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Wood Burning Stove Insert

Fireplaces are an inefficient way to heat a room because a great deal of heat is lost up the chimney. Masonry also absorbs more heat. Very little heat moves through the room, and even less heat makes it out of the room. Masonry is also a very good conductor of heat, especially if the chimney is on the outside of the house. The masonry in the chimney will conduct heat away from the house and outside, where it’s colder.  If you want to maximize the heat in your house, you may want to look into a wood burning stove insert. An insert will stop the masonry from absorbing the heat because they are designed to use a technique called air convection.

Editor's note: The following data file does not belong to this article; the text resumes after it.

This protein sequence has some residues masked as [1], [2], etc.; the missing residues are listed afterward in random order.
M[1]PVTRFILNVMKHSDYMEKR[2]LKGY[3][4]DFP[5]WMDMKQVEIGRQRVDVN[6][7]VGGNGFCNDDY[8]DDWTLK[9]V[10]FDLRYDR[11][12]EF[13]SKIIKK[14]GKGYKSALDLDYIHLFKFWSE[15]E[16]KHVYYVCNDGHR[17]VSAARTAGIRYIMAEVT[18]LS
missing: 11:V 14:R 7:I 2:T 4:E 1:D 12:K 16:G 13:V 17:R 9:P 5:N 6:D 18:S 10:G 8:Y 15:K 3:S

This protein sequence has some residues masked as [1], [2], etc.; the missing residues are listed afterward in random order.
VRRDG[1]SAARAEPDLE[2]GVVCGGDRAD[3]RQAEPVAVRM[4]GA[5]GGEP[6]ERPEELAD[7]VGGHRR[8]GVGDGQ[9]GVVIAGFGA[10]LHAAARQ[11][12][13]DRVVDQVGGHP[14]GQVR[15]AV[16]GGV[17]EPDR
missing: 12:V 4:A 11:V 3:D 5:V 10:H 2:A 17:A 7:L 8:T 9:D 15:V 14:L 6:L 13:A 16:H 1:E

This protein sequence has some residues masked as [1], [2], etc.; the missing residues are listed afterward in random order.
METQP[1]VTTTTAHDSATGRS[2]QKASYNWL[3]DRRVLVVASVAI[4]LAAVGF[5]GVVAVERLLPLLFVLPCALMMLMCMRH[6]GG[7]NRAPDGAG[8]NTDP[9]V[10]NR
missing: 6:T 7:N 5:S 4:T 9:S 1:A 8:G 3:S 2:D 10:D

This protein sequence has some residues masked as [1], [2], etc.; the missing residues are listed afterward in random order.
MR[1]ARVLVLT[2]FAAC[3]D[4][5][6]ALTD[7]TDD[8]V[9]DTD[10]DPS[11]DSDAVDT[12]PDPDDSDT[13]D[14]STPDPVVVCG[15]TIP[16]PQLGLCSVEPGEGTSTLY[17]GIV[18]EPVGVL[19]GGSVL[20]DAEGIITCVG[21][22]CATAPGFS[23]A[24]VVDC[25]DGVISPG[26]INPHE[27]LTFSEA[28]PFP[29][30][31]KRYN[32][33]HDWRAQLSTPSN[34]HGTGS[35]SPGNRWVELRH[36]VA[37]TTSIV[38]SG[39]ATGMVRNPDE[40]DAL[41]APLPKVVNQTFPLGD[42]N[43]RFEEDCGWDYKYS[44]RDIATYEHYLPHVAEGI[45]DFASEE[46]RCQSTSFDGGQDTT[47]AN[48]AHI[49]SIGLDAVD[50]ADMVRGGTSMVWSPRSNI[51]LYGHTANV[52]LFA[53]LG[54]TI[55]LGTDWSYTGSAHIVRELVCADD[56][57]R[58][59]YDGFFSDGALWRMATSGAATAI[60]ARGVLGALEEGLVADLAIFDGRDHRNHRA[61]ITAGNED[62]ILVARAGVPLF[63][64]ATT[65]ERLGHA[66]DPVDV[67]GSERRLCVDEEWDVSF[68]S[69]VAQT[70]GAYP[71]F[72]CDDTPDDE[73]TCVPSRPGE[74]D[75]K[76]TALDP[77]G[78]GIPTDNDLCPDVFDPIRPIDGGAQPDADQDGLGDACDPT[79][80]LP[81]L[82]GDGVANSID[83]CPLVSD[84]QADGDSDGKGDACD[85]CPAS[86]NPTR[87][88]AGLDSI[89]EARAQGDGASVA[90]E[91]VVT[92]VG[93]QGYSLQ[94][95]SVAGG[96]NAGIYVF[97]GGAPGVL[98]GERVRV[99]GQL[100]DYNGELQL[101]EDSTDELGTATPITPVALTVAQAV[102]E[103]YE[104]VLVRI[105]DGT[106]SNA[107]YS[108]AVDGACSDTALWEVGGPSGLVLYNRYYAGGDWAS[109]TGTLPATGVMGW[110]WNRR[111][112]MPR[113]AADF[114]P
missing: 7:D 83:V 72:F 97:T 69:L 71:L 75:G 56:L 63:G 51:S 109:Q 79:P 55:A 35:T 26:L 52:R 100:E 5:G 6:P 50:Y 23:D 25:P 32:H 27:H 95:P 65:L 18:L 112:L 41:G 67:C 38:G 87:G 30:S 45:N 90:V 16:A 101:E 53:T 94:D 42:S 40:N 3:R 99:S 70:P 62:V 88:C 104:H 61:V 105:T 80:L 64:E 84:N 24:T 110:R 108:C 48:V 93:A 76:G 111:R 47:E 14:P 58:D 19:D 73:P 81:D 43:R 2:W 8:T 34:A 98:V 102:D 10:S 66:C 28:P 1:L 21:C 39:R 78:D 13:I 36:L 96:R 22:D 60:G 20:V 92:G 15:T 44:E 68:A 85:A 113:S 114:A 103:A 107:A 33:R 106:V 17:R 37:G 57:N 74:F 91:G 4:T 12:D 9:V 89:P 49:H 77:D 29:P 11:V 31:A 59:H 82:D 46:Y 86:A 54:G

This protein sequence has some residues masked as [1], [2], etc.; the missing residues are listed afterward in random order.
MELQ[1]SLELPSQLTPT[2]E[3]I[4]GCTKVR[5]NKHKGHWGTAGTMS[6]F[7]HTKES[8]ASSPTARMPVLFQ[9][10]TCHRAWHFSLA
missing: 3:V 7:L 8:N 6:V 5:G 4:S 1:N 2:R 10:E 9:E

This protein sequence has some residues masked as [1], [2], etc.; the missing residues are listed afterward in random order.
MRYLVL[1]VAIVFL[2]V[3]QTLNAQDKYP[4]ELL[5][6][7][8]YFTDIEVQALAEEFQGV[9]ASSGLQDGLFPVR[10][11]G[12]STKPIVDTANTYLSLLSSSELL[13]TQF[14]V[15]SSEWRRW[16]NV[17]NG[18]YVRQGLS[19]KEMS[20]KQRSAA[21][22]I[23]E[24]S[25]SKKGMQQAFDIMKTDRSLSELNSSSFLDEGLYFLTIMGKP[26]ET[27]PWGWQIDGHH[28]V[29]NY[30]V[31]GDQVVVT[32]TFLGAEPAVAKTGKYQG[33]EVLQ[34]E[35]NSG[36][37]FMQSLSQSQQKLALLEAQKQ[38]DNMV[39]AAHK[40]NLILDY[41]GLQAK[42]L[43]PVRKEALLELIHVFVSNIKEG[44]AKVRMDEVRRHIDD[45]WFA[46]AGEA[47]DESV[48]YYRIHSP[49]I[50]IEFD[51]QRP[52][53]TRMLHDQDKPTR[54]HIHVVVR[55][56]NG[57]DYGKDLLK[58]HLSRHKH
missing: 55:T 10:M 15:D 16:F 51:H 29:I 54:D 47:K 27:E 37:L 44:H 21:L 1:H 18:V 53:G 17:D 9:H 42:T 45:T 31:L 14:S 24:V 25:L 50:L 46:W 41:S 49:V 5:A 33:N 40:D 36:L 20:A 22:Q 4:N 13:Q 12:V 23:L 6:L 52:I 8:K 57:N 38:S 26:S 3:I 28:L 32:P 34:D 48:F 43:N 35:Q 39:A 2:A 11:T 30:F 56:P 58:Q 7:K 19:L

Stove inserts have an outer box that completely surrounds the firebox. The outer box in an insert traps the air before it can be absorbed the masonry. Then the box in the wood stove insert reflects the air back into the firebox. The air between the two boxes will superheat, rise, and be carried out into the room, very little of it being absorbed by the masonry. Some inserts come equipped with a fan or a blower. This will force even more air out the front opening and away from the masonry.

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